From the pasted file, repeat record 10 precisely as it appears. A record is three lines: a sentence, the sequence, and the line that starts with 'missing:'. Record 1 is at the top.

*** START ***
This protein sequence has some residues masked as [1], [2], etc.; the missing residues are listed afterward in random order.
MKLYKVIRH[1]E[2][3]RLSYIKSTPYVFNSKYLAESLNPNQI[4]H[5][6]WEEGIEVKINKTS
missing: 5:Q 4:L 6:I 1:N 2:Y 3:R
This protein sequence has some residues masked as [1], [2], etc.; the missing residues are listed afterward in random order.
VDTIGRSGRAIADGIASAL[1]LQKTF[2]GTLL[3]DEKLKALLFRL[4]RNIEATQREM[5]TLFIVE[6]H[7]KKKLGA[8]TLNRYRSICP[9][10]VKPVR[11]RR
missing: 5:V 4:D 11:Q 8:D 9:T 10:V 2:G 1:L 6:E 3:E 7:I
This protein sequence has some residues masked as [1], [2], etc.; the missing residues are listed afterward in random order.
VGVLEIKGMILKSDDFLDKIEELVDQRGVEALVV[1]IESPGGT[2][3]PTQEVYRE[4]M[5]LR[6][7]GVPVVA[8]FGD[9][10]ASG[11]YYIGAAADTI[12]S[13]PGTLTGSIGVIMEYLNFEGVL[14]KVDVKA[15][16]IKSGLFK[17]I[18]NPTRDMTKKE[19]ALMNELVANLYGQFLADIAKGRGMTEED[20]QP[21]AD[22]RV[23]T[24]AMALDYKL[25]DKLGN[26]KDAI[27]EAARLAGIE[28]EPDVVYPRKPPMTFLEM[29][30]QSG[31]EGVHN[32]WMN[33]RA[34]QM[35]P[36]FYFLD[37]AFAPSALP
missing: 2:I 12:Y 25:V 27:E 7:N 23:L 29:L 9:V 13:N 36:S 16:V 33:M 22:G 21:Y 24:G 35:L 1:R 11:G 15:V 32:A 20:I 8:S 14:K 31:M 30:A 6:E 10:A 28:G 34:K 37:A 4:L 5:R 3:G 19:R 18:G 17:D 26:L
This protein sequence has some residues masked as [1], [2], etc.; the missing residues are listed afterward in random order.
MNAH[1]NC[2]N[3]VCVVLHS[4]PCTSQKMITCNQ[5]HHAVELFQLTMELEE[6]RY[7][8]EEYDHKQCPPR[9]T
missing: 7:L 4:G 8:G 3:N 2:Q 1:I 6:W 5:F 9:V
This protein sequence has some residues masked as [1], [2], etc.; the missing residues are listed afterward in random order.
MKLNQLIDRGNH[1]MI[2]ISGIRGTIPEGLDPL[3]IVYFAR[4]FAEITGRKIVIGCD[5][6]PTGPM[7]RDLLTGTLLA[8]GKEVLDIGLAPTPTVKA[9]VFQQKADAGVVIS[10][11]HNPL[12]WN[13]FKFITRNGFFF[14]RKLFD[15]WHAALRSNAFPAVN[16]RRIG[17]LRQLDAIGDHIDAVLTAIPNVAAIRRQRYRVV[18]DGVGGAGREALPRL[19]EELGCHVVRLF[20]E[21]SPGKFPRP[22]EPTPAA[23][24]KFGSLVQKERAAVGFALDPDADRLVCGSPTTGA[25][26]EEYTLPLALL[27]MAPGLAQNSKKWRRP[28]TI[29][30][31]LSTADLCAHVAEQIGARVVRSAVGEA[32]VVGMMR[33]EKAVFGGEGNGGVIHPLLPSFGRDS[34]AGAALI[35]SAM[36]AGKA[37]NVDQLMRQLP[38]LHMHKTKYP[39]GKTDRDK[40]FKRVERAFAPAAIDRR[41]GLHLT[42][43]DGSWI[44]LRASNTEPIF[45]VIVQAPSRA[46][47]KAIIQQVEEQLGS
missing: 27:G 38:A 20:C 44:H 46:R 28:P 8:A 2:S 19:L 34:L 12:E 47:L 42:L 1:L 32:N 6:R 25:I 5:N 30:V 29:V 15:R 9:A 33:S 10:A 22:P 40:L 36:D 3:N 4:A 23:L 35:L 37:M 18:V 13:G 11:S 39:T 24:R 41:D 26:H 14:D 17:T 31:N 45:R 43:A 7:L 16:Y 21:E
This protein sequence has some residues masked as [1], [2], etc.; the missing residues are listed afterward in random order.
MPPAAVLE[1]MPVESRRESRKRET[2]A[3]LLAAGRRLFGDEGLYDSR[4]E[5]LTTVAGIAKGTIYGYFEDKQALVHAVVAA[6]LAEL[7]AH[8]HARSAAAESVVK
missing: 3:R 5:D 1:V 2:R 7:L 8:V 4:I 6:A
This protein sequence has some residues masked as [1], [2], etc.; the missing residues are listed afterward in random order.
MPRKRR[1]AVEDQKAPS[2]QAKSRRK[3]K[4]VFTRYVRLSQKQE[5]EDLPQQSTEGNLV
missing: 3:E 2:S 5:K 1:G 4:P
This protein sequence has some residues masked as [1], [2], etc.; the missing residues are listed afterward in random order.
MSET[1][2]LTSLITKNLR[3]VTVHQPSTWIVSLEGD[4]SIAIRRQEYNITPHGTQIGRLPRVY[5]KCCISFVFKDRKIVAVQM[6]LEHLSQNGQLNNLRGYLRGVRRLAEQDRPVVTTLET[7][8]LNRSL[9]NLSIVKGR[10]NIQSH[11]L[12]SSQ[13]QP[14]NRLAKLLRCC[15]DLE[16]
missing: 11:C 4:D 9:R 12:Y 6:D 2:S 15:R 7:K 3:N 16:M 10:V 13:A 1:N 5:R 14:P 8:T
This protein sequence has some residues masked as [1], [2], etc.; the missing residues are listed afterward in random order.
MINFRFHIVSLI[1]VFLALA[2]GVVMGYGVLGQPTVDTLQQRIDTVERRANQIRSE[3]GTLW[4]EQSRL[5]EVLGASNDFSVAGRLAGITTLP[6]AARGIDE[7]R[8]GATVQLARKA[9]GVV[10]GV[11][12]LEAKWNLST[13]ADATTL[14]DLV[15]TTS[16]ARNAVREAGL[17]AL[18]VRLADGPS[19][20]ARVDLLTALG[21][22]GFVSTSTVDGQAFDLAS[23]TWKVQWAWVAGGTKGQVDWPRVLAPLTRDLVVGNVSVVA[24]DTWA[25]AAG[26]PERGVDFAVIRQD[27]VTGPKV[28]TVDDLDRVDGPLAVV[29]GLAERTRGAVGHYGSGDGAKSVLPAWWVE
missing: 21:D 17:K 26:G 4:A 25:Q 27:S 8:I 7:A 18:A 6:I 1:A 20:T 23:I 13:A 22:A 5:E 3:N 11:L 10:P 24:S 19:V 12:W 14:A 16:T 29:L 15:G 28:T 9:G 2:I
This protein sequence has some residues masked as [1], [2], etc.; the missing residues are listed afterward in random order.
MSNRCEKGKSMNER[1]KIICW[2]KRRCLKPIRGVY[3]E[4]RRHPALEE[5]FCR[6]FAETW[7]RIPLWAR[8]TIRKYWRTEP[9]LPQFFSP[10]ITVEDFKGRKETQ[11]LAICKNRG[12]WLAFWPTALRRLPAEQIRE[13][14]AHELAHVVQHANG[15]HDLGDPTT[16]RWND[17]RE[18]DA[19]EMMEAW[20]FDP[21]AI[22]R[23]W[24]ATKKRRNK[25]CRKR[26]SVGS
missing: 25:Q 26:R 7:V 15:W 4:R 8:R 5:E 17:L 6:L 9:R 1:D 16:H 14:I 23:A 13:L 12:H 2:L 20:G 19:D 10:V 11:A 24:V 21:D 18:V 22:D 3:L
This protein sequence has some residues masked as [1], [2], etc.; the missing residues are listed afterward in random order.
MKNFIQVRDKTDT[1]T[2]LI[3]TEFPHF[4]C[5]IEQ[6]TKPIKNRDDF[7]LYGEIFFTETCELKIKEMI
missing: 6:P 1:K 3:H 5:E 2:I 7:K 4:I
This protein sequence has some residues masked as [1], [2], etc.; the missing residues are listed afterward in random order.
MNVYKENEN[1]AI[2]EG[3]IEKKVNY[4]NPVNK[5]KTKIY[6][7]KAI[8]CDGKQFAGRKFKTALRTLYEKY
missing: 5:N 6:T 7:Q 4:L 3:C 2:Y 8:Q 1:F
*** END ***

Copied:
This protein sequence has some residues masked as [1], [2], etc.; the missing residues are listed afterward in random order.
MSNRCEKGKSMNER[1]KIICW[2]KRRCLKPIRGVY[3]E[4]RRHPALEE[5]FCR[6]FAETW[7]RIPLWAR[8]TIRKYWRTEP[9]LPQFFSP[10]ITVEDFKGRKETQ[11]LAICKNRG[12]WLAFWPTALRRLPAEQIRE[13][14]AHELAHVVQHANG[15]HDLGDPTT[16]RWND[17]RE[18]DA[19]EMMEAW[20]FDP[21]AI[22]R[23]W[24]ATKKRRNK[25]CRKR[26]SVGS
missing: 25:Q 26:R 7:V 15:W 4:R 8:R 5:E 17:L 6:L 9:R 1:D 16:H 14:I 23:A 13:L 12:H 2:L 20:G 19:D 10:V 11:A 24:V 21:D 18:V 22:D 3:L